21 Confessions

Número Quattro
“But the people highest up got the lowest self-esteem, the prettiest people do the ugliest things,” – Kanye West, All Falls Down

Seated in your Von Dutch Leatherette, the only prized furniture in your meek one bed-room apartment in Roysambu, gifted to you by your late Uncle. You treasured it like it was your only reason to live. Its leather seat slightly beat, the varnish on its red cedar arm rests faded by years of use. Yet, it was the only loyal and faithful thing in your life, waiting for you every time you came back from school, or from one of your many drinking sprees. It never betrayed you, nor did it kick you in the shin when you were at your lowest. It fed your solid belief in the unchangeable. An animated object of your insecurities. Your fetish for memorabilia was sickening. You clung to the past like a blood-sucking leech, feeding off dead fantasies.

The soft patter of raindrops hitting the bare floor of the balcony, an emptiness eerily ringing through the walls of your crib. The dim yellow lights like a wet blanket on your mood. Smothering you, suffocating your mind. Strangling you off the air you needed to think. The ethereal voice of Syleena Johnson floating through the air, Kanye’s hard truth driving you further into the abyss.

“I miss you,” you texted her.

“Uh-huh, what exactly do you miss?” Mia replied.

“It’s hard being specific when all I want is the whole of you,” you texted back.

“You sound scared, ” she replied, seeing through your veil of deceit.

In this little tete-a-tete, you could feel your world crumbling around you. Your joint halfway done, smoke lazily spiraling upwards, a fine ash on your tiled floor. Your ashtray as redundant as the façade you were keeping up. You badly needed a drink, fully knowing you didn’t need alcohol, you needed answers. You chuckled, a low laugh that was pit between a sad cry for help and a pitiful mourn. You remembered your own words, that drink was for the weak. And that is what you were then.


5PM on a Friday night, who knew those sad nigga hours, could come this early. Your head hurt, not from the endless wrangle between the demons in your head, but from the realization that you were stuck in this unending loop. The sun seemed to already have set, going down together with your hopes and dreams, ushering in a night darker than your soul.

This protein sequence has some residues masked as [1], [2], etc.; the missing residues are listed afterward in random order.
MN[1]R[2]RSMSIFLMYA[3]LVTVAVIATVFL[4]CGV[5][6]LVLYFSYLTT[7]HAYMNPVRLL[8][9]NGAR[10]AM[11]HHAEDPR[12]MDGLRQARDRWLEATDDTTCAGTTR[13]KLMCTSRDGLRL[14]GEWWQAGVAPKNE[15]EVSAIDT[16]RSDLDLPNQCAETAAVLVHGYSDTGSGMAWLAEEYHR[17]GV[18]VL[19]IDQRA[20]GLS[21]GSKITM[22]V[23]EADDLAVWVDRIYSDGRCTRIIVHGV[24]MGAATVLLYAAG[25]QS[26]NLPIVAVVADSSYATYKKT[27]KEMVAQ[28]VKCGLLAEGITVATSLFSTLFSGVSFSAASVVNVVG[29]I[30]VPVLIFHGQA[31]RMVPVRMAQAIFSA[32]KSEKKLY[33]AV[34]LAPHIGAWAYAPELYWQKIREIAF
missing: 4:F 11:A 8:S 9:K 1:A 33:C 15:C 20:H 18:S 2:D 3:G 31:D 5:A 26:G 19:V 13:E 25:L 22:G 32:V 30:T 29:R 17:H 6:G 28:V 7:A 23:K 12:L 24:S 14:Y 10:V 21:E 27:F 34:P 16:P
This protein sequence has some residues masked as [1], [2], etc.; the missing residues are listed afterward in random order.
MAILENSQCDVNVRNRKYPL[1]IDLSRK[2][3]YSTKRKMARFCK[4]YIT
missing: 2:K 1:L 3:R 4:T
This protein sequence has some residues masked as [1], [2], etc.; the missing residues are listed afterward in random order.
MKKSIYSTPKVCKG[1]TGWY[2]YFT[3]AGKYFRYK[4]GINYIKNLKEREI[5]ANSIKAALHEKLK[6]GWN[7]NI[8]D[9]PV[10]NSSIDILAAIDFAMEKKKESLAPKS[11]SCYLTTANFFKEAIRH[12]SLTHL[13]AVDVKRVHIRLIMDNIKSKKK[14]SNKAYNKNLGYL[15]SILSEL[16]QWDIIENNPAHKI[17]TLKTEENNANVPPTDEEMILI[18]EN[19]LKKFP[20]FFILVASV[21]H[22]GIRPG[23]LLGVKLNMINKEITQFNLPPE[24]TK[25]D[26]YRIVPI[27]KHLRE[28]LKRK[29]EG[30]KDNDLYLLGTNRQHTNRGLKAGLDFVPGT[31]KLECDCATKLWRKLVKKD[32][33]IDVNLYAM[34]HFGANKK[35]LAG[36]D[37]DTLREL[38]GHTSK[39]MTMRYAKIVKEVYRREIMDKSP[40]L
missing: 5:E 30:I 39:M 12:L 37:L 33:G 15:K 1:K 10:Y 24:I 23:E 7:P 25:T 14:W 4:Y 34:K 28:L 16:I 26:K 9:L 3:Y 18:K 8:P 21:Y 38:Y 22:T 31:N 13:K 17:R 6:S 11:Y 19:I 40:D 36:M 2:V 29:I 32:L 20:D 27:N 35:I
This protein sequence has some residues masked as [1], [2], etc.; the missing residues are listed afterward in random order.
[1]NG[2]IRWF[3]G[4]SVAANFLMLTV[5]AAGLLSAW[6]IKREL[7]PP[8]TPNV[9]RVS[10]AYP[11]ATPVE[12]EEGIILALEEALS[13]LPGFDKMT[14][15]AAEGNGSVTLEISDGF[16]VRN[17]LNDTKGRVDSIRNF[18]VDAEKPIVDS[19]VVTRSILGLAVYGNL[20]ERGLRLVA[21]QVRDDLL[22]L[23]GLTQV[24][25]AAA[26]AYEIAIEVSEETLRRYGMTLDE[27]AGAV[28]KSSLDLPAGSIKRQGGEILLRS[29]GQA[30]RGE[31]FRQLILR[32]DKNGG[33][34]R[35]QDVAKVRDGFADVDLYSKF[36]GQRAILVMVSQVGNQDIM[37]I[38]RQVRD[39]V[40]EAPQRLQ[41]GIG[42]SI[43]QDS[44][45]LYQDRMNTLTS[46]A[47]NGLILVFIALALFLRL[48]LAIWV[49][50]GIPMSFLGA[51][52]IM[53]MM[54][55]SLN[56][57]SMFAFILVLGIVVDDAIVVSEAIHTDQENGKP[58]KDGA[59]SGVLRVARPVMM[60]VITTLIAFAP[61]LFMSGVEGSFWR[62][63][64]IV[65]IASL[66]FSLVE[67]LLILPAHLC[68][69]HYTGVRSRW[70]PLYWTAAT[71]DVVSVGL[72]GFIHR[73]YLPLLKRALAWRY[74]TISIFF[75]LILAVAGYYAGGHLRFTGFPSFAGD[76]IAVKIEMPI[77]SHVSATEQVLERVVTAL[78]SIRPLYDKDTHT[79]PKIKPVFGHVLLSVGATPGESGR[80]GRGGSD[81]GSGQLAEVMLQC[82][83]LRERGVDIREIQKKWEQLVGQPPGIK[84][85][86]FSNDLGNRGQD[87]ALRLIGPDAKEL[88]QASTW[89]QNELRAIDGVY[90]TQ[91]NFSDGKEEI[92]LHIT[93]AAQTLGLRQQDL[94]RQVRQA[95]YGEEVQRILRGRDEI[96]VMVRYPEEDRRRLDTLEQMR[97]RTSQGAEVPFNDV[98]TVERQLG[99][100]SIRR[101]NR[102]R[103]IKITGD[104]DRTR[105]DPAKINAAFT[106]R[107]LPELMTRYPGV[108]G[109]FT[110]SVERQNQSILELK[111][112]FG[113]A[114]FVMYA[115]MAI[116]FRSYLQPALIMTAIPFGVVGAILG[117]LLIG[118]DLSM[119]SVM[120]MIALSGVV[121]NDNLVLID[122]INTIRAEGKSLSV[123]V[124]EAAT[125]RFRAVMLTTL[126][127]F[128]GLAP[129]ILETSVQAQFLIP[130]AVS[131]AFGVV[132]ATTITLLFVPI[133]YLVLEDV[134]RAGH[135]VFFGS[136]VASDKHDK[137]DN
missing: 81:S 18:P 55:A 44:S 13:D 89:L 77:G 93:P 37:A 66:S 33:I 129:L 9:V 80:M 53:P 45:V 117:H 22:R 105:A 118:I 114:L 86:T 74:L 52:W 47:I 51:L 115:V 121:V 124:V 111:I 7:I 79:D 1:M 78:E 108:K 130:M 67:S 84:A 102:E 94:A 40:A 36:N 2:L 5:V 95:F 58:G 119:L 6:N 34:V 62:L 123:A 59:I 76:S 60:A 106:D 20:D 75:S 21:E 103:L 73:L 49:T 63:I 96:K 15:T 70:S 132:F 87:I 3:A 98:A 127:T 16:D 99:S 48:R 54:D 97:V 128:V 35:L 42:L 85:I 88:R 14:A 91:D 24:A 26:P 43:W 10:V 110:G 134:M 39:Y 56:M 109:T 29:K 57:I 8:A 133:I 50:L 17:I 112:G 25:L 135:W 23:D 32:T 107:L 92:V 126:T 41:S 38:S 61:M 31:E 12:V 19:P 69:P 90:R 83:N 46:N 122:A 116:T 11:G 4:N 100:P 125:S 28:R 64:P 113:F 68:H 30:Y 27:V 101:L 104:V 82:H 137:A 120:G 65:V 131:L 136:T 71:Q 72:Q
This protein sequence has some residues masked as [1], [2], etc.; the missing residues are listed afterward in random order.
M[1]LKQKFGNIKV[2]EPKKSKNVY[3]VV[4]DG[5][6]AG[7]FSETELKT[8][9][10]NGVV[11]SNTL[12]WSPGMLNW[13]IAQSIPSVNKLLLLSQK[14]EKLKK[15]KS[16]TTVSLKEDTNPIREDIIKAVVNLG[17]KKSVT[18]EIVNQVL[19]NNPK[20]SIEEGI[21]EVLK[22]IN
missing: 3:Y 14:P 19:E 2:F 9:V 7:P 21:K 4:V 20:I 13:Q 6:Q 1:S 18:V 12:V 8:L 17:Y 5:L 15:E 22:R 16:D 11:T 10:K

You were a miserable artist with nothing to show for. A lot of sadness and unlived dreams was all you could write about and it only served to suckle the tiny ravaging monster in you. Caged and chained. Unlike Paul and Silas in their Philippian prison, your endless prayers couldn’t bring down the walls. Doors locked, clock going tick tock on your sanity.

You took a laborious breath, taking an inventory of your senses. Your eyes were in good working order, despite the squint you acquired from peering through dusty Contract Law books at the school library. You loathed them and they didn’t like you either. Your ears were in good shape too, in fact, they were too good at their job. At 2AM you could hear with crystal clarity, the marauding rats scurrying through the steaming piles of garbage downstairs, sometimes, when the landlord’s fat cat was kicked out of his abode for stealing the master’s piece of fried liver, you could hear him clumsily lumbering through the metallic disposers, trying to nab a little Jerry.

On other days you could hear a neighbor shagging his wife in the middle of a hot and sweaty afternoon, despite your Sony Walkman on full blast. You never understood why people had to perform their tail waggling dance in the middle of the January heat as though the economy wasn’t already bad. The rusty springs of their metal bed grating on your raw nerves.